Collaborations & Funding


Functional Molecules on Complex Oxide Substrates - Theory

Adsorption of functional molecular structures on nanostructured metal oxide surfaces, thin films grown on a metal substrate, or nanocrystalline assemblies are pivotal for accessing novel functional materials for a wide range of applications, including photovoltaic, sensing, or catalysis.

“Molecular landscaping” is the vision of the multidisciplinary research unit “Functional Molecular Structures on Complex Oxide Surfaces” (funCOS).  Its aim is to understand the adsorption of functional molecular structures on the basis of a surface science approach and, to this end, explore site selective adsorption and formation of molecular assemblies.

The theory area in the funCOS research unit pursues theoretical modeling of these topics based on density-functional theory, ab initio molecular dynamic simulations, and additional high-level electronic structure methods and complements the experimental funCOS projects. Challenges for the theory area lie in the development of atomic-scale models in close collaboration with experiment and their rationalization in terms of a structure-property relationship.

Quantum Cooperativity of Light and Matter - Point defects in silicon carbide: Towards a platform for the coupling of light, spin and mechanics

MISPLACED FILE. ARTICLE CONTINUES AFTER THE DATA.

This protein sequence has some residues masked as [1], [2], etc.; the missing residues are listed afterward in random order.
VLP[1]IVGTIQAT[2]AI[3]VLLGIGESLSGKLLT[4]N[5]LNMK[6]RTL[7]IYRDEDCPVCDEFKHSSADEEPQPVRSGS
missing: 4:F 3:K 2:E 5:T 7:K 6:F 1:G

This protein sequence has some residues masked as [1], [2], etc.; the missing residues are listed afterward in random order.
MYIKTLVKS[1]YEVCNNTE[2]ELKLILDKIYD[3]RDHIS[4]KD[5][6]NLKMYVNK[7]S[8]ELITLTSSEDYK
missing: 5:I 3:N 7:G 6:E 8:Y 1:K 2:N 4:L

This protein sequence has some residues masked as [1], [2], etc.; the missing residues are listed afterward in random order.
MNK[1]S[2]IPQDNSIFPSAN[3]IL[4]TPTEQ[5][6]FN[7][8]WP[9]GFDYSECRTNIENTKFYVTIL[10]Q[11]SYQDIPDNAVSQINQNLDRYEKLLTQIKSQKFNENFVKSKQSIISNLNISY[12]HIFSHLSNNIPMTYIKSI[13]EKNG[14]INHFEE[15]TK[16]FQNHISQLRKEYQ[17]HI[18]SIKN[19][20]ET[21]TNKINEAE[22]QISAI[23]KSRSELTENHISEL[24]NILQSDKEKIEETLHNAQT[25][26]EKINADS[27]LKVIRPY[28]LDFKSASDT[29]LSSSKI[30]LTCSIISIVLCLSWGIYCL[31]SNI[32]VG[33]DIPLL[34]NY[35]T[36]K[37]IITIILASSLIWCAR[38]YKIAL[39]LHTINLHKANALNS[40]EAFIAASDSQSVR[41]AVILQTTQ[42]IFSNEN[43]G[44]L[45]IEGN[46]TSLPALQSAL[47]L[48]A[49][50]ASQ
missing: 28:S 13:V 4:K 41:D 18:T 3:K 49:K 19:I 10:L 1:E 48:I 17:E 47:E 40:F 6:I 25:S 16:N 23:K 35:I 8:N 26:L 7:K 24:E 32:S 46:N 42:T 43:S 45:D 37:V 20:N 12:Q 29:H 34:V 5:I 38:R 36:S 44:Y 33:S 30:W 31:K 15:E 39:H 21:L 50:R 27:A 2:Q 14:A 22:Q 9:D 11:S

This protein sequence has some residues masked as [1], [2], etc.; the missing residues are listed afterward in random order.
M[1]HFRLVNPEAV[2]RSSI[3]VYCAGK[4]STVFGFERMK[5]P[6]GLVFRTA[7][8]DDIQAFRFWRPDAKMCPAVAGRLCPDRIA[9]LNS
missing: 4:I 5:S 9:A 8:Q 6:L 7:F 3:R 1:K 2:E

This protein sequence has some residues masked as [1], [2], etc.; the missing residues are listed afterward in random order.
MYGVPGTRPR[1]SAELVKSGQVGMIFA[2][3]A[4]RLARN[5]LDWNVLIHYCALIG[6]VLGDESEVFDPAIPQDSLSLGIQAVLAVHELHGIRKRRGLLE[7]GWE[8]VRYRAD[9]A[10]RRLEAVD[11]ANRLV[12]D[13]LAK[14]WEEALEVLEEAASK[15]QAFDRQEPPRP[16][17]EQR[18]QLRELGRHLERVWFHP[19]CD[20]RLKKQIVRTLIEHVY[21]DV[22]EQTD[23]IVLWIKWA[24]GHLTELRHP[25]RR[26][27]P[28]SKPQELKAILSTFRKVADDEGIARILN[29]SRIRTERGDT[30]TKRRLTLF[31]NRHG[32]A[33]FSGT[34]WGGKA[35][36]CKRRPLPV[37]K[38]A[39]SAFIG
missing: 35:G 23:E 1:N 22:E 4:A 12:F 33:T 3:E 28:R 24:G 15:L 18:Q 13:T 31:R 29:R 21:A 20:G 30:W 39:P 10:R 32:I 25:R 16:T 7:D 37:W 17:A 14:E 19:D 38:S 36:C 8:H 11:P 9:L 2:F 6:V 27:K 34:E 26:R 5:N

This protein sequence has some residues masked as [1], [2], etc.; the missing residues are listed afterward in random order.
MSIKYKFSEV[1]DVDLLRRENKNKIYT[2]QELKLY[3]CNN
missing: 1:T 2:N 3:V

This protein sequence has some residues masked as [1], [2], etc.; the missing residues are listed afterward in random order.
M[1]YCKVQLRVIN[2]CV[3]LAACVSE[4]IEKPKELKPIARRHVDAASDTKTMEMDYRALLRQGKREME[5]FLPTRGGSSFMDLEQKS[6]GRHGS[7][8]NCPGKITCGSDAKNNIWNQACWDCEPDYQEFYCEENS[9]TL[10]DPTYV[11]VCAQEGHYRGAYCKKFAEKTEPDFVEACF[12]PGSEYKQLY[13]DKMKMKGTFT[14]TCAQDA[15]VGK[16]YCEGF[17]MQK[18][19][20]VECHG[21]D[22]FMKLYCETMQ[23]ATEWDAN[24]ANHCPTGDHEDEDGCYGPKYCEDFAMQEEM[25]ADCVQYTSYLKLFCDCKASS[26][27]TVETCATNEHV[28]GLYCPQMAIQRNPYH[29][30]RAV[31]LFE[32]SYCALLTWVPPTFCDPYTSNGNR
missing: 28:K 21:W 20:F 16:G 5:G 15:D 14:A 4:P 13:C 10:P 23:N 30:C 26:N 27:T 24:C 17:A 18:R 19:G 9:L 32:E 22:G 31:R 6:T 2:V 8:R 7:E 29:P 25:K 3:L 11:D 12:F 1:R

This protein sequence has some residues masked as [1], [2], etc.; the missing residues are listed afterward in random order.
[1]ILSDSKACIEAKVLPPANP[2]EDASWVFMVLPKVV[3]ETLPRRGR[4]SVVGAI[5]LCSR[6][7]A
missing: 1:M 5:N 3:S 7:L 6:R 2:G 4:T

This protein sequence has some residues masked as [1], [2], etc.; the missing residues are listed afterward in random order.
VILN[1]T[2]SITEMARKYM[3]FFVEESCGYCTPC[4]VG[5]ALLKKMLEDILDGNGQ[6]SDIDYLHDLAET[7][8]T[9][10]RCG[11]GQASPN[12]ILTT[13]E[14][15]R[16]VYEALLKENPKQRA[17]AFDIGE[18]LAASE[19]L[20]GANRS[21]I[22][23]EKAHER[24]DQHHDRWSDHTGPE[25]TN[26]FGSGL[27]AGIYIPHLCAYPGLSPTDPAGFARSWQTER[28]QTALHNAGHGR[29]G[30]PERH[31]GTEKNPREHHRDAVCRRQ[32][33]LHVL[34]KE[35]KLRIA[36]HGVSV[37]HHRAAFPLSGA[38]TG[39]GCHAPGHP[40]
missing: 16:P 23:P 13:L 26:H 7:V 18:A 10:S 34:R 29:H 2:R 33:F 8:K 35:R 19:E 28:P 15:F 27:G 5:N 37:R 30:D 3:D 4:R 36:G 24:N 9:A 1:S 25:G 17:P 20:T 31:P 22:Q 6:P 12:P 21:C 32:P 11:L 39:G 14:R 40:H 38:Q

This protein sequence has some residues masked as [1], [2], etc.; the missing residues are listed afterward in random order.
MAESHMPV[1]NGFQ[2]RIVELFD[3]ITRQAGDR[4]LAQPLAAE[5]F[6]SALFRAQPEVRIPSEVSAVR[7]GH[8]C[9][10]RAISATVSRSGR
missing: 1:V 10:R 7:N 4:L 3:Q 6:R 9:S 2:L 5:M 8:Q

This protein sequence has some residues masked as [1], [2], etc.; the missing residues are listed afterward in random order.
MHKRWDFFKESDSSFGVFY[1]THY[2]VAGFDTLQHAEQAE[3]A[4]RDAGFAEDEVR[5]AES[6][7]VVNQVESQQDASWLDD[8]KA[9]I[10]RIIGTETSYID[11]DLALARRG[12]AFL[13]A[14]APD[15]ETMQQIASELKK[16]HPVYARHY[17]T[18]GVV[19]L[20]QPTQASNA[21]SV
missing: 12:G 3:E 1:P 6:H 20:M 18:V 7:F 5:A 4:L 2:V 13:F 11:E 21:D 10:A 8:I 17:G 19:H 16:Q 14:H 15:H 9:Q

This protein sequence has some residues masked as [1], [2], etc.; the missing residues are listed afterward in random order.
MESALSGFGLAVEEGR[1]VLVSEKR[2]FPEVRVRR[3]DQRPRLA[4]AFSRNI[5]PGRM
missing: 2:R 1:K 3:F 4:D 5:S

The Collaborative Research Centre-Transregio “Quantum Cooperativity of Light and Matter “ aims to characterize and control cooperativity at the quantum level. In TRR306 the Friedrich-Alexander-University Erlangen-Nürnberg, Johannes-Gutenberg-University Mainz, and University of the Saarland along with team from DESY, Hamburg, TU Kaiserslautern, and JKU Linz have joined forces to accomplish a great goal.

Color centers in semiconductors such as silicon carbide (SiC) enable the implementation of solid-state quantum bits and single photon light sources. Exploring coherent coupling among individual color centers in a single device and the achievement of cooperative effects such as spin-spin coupling and superradiance is still challenging. Not only technological complexity has to be controlled, but also competing physical mechanisms have to be unraveled.

In our subproject B3, we investigate promising color centers in SiC as parts of a novel, versatile and monolithic quantum technology platform. We aim for coherent coupling of two, or eventually more centers via optical and/or mechanical resonators.

To reach the final ambitious goal of a monolithic quantum technology platform, the complementary competences of our group and our partners in nanotechnology and SiC physics, as well as photophysics of defects in experiment and theory will be combined.